William Wetenhale :1457-1468 .Alderman of the City of London.Continued in the family until 1554.
Sir Richard Champion circa:1554-1568. Sheriff of London in 1530 and Lord Mayor of London in 1565 obtaining his Knighthood in the same year from Queen Elizabeth 1st. Passing it on to his nephew Richard in 1568 It was thought that he created the gabled house and Elizabethan walled gardens, but it now seems it was earlier after the analysis by Bulmar brick and Tile company who have since dated the bricks at 1530. Monuments to both Richards are In St Margaret's Church also displaying family's coat of Arms.
The Fe(a)therston(haugh)Family. Spelt 3 ways reside at 'Hassenbrook Hall' now for 180 years.
A true Royalist.......................................................
Cuthbert Fetherston 1607-1615.When Queen Elizabeth died in 1603 the Scottish James stewart fetched his court to London. Amongst them was Cuthbert Featherstone. He became the Kings usher and cryer.
Henry fetherston..... 1615-1648.
Sir Heneage Fetherston1648-1711.A staunch Royalist supporter through the civil war that was raging. Created Baronet of Blakesware and became Sheriff of Essex in 1666.
Sir Henry Fetherston 1711-1747.Said to be the richest man in the country. Outsurviving all his children at the age of 90 leaving his vast fortune to a relative from Northumberland.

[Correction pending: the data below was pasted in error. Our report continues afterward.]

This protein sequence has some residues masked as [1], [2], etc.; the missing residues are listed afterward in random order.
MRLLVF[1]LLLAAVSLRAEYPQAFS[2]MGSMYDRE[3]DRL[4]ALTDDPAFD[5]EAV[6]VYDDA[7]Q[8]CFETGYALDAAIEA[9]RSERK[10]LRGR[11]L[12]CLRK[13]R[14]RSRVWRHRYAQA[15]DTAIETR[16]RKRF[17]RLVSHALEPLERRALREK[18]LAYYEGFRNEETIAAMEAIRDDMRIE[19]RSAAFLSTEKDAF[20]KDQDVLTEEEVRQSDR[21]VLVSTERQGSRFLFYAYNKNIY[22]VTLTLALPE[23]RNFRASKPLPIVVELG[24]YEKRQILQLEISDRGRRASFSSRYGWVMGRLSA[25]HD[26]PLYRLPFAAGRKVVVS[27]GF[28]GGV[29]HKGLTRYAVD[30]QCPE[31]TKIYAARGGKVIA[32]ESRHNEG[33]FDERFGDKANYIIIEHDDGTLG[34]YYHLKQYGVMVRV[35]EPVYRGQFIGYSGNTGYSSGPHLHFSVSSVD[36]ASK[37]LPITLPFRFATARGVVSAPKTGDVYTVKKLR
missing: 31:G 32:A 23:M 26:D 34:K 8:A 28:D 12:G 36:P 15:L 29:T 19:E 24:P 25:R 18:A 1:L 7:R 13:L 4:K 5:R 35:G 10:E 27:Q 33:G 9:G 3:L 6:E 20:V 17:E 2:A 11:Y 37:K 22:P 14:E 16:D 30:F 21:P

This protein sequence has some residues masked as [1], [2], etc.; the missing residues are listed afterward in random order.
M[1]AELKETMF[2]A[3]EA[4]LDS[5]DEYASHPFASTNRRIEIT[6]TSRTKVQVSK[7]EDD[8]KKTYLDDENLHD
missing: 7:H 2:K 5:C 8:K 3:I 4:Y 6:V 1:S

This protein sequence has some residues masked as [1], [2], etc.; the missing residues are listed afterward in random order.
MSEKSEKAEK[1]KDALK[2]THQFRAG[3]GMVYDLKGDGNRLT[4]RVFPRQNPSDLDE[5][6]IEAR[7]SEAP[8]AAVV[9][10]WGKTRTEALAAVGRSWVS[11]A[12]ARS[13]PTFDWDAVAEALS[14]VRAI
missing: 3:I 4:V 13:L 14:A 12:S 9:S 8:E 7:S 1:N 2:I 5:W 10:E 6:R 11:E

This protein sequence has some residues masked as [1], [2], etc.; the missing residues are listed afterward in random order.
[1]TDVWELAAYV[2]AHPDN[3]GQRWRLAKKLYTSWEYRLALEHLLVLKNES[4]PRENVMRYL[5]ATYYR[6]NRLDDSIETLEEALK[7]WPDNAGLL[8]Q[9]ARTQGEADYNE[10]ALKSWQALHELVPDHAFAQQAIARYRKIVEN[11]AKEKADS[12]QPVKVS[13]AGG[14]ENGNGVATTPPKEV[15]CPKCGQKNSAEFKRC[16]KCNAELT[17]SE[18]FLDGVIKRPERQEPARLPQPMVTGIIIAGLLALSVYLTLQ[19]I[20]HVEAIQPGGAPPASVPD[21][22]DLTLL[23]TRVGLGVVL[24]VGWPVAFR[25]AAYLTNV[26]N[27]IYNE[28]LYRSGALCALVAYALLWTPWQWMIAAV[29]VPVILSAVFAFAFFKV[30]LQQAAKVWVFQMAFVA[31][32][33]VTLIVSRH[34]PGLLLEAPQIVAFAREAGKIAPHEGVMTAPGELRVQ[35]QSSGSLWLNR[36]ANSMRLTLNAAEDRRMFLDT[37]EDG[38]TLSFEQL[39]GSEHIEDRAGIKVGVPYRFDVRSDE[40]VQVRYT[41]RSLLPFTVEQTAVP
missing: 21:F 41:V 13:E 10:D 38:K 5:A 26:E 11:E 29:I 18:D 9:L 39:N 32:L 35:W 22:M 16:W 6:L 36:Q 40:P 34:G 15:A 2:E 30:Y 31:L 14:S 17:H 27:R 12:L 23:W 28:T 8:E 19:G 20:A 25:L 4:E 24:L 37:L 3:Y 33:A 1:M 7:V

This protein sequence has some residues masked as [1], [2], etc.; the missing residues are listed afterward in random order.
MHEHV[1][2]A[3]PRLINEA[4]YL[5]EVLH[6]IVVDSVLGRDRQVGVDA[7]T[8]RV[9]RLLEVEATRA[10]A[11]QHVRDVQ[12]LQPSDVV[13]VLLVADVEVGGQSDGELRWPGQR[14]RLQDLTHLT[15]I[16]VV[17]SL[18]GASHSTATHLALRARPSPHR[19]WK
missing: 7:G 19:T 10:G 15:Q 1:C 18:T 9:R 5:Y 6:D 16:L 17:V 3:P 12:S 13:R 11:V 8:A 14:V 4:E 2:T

Matthew Featherstonhaugh 1747-1774. acquired his Baronetcy with his new found wealth and purchased 'Uppark' in Sussex (now owned by National Trust)where he resided though he remained lord of 'Hassenbrook'. And is buried in St.Margaret's church Stanford-le-Hope.

Sir Harry featherstonhaugh 1774-1787 inherited the estates, Abbotts Hall,Waltons Hall,and Hassenbrook Hall at the age of 20. He took a 15 year old mistress by the name of Amy Lyon but disregarded her when she became pregnant. She then married Sir William Hamilton and became 'Lady Emma Hamilton' eternally linked in history with a certain' Lord Nelson'
Note: Many of the Fetherston family emigrated abroad to America, Australia etc, and also closer to home in Ireland. In particular the beautiful village of 'Ardagh' County Longford.
Charles Moore 1787-1790 son of the Archbishop of Canterbury